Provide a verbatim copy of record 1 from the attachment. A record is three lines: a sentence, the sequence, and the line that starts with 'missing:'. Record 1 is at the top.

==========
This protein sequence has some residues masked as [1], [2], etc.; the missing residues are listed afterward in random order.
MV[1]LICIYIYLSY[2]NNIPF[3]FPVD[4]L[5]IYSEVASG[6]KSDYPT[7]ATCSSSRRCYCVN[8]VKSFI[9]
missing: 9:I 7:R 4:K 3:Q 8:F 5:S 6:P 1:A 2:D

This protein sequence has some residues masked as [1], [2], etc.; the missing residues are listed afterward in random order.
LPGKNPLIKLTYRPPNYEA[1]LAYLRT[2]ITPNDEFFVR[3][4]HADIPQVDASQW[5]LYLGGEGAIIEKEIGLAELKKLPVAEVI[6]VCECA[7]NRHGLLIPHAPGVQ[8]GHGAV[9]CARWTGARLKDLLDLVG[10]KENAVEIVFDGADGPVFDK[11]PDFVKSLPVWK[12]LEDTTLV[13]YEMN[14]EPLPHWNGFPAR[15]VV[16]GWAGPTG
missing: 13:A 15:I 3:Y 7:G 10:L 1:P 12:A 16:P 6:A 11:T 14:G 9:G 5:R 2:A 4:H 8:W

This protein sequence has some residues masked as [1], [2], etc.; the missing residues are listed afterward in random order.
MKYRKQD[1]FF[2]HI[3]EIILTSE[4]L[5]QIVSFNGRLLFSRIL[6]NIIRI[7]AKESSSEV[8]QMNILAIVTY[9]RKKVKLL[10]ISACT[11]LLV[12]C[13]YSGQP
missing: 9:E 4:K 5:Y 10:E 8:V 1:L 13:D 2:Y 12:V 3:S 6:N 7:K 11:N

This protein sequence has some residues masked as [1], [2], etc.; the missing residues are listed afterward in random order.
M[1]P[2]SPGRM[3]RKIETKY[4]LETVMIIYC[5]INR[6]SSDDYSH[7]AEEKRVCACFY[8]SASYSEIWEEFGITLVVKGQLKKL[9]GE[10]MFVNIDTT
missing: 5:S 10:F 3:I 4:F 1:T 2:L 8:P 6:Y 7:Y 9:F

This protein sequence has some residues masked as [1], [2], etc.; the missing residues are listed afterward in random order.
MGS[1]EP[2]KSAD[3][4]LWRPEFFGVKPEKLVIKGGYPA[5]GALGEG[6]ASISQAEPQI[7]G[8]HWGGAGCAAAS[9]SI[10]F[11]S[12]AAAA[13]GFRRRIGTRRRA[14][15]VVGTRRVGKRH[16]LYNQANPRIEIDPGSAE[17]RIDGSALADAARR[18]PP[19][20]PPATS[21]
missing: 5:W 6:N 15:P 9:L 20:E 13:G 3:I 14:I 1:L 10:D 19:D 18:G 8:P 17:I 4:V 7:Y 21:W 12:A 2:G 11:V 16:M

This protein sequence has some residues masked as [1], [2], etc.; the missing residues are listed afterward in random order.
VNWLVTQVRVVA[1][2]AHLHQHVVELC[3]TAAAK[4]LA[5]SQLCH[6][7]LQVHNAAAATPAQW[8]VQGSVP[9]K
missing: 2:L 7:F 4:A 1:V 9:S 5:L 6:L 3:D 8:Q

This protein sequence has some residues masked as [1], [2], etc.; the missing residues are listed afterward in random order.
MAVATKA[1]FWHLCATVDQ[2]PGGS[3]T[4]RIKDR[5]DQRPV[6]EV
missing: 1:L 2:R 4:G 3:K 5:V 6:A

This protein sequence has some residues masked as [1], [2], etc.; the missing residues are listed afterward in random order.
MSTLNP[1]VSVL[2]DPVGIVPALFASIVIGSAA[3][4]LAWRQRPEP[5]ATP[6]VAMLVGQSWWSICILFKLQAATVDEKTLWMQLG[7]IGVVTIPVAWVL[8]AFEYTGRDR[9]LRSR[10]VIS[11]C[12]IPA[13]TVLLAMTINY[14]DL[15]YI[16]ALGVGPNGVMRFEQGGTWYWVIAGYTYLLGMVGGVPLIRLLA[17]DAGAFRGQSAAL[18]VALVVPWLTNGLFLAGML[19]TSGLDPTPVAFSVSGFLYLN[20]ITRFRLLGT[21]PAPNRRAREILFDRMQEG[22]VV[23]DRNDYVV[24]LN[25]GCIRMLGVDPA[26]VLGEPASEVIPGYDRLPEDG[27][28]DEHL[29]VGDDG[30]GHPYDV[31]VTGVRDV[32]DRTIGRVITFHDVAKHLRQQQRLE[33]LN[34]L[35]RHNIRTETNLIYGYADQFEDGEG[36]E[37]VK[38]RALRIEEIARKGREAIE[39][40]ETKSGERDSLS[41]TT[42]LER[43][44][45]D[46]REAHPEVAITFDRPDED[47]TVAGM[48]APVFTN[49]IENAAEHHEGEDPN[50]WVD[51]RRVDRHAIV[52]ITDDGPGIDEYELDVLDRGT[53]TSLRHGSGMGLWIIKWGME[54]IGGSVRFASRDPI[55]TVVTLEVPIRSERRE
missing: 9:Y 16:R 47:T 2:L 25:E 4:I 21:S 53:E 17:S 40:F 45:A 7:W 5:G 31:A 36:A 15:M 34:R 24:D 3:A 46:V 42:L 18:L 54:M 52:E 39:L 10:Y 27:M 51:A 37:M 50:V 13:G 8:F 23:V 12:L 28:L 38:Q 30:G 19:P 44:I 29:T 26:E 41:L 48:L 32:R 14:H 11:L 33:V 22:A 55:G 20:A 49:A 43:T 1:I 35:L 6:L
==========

This protein sequence has some residues masked as [1], [2], etc.; the missing residues are listed afterward in random order.
MV[1]LICIYIYLSY[2]NNIPF[3]FPVD[4]L[5]IYSEVASG[6]KSDYPT[7]ATCSSSRRCYCVN[8]VKSFI[9]
missing: 9:I 7:R 4:K 3:Q 8:F 5:S 6:P 1:A 2:D